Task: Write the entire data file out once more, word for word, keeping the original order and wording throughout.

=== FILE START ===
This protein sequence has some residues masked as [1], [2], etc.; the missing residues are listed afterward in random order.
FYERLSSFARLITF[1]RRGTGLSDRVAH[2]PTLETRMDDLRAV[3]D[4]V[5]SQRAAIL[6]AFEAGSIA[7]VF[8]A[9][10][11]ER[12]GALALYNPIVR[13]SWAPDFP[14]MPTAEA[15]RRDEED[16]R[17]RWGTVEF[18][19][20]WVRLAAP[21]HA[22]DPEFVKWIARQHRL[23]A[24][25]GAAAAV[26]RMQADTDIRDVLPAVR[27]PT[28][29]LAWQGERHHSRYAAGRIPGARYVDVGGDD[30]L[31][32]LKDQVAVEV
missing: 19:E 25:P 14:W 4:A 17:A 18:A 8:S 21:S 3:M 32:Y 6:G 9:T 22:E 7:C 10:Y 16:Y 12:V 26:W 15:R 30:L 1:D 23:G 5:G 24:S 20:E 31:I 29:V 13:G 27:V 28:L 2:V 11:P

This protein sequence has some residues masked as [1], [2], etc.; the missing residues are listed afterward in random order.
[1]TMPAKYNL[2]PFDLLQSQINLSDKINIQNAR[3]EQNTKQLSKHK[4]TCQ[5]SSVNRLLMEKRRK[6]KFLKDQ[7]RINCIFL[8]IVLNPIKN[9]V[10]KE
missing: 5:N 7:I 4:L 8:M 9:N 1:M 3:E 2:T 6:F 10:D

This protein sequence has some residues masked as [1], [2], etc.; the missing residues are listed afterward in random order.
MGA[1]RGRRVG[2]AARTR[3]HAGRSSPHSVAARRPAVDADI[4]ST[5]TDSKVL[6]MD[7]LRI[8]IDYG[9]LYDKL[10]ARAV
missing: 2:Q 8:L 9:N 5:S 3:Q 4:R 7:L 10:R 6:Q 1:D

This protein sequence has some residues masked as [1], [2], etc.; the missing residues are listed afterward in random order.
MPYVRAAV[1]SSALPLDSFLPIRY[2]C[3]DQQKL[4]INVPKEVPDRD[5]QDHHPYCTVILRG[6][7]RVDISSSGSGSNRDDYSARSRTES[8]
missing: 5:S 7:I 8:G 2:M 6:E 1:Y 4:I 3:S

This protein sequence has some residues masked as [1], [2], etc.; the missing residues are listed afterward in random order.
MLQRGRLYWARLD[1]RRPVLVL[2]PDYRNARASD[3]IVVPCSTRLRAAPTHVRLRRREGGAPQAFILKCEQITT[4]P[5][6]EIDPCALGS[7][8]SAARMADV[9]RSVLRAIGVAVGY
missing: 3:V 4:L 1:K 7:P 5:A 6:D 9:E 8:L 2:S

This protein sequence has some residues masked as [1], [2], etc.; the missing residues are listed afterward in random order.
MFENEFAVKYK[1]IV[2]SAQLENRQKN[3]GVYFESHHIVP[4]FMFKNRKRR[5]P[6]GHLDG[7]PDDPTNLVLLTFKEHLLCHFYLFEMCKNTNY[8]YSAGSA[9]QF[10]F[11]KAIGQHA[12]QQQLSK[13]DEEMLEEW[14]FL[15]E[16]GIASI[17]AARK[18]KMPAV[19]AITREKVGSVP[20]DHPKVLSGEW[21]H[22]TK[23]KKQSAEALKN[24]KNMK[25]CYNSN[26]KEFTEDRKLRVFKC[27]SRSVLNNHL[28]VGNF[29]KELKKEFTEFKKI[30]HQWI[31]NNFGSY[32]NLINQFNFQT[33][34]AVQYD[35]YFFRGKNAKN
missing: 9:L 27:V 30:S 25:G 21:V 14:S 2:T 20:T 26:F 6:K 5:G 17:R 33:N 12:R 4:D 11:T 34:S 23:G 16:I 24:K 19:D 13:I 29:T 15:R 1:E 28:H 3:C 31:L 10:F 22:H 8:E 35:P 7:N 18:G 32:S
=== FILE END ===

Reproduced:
This protein sequence has some residues masked as [1], [2], etc.; the missing residues are listed afterward in random order.
FYERLSSFARLITF[1]RRGTGLSDRVAH[2]PTLETRMDDLRAV[3]D[4]V[5]SQRAAIL[6]AFEAGSIA[7]VF[8]A[9][10][11]ER[12]GALALYNPIVR[13]SWAPDFP[14]MPTAEA[15]RRDEED[16]R[17]RWGTVEF[18][19][20]WVRLAAP[21]HA[22]DPEFVKWIARQHRL[23]A[24][25]GAAAAV[26]RMQADTDIRDVLPAVR[27]PT[28][29]LAWQGERHHSRYAAGRIPGARYVDVGGDD[30]L[31][32]LKDQVAVEV
missing: 19:E 25:P 14:W 4:A 17:A 18:A 8:S 21:S 3:M 32:Y 6:G 9:T 22:E 7:C 10:Y 16:Y 12:V 26:W 15:R 30:L 1:D 23:G 5:G 24:S 20:E 31:I 29:V 13:G 27:V 28:L 2:V 11:P

This protein sequence has some residues masked as [1], [2], etc.; the missing residues are listed afterward in random order.
[1]TMPAKYNL[2]PFDLLQSQINLSDKINIQNAR[3]EQNTKQLSKHK[4]TCQ[5]SSVNRLLMEKRRK[6]KFLKDQ[7]RINCIFL[8]IVLNPIKN[9]V[10]KE
missing: 5:N 7:I 4:L 8:M 9:N 1:M 3:E 2:T 6:F 10:D

This protein sequence has some residues masked as [1], [2], etc.; the missing residues are listed afterward in random order.
MGA[1]RGRRVG[2]AARTR[3]HAGRSSPHSVAARRPAVDADI[4]ST[5]TDSKVL[6]MD[7]LRI[8]IDYG[9]LYDKL[10]ARAV
missing: 2:Q 8:L 9:N 5:S 3:Q 4:R 7:L 10:R 6:Q 1:D

This protein sequence has some residues masked as [1], [2], etc.; the missing residues are listed afterward in random order.
MPYVRAAV[1]SSALPLDSFLPIRY[2]C[3]DQQKL[4]INVPKEVPDRD[5]QDHHPYCTVILRG[6][7]RVDISSSGSGSNRDDYSARSRTES[8]
missing: 5:S 7:I 8:G 2:M 6:E 1:Y 4:I 3:S

This protein sequence has some residues masked as [1], [2], etc.; the missing residues are listed afterward in random order.
MLQRGRLYWARLD[1]RRPVLVL[2]PDYRNARASD[3]IVVPCSTRLRAAPTHVRLRRREGGAPQAFILKCEQITT[4]P[5][6]EIDPCALGS[7][8]SAARMADV[9]RSVLRAIGVAVGY
missing: 3:V 4:L 1:K 7:P 5:A 6:D 9:E 8:L 2:S

This protein sequence has some residues masked as [1], [2], etc.; the missing residues are listed afterward in random order.
MFENEFAVKYK[1]IV[2]SAQLENRQKN[3]GVYFESHHIVP[4]FMFKNRKRR[5]P[6]GHLDG[7]PDDPTNLVLLTFKEHLLCHFYLFEMCKNTNY[8]YSAGSA[9]QF[10]F[11]KAIGQHA[12]QQQLSK[13]DEEMLEEW[14]FL[15]E[16]GIASI[17]AARK[18]KMPAV[19]AITREKVGSVP[20]DHPKVLSGEW[21]H[22]TK[23]KKQSAEALKN[24]KNMK[25]CYNSN[26]KEFTEDRKLRVFKC[27]SRSVLNNHL[28]VGNF[29]KELKKEFTEFKKI[30]HQWI[31]NNFGSY[32]NLINQFNFQT[33][34]AVQYD[35]YFFRGKNAKN
missing: 9:L 27:V 30:S 25:G 21:V 14:S 2:T 20:T 26:F 6:K 5:G 17:R 33:N 12:R 4:D 11:T 34:S 23:G 16:I 24:K 19:D 13:I 29:T 15:R 1:E 28:H 3:C 31:L 10:F 22:H 8:E 35:P 7:N 18:G 32:S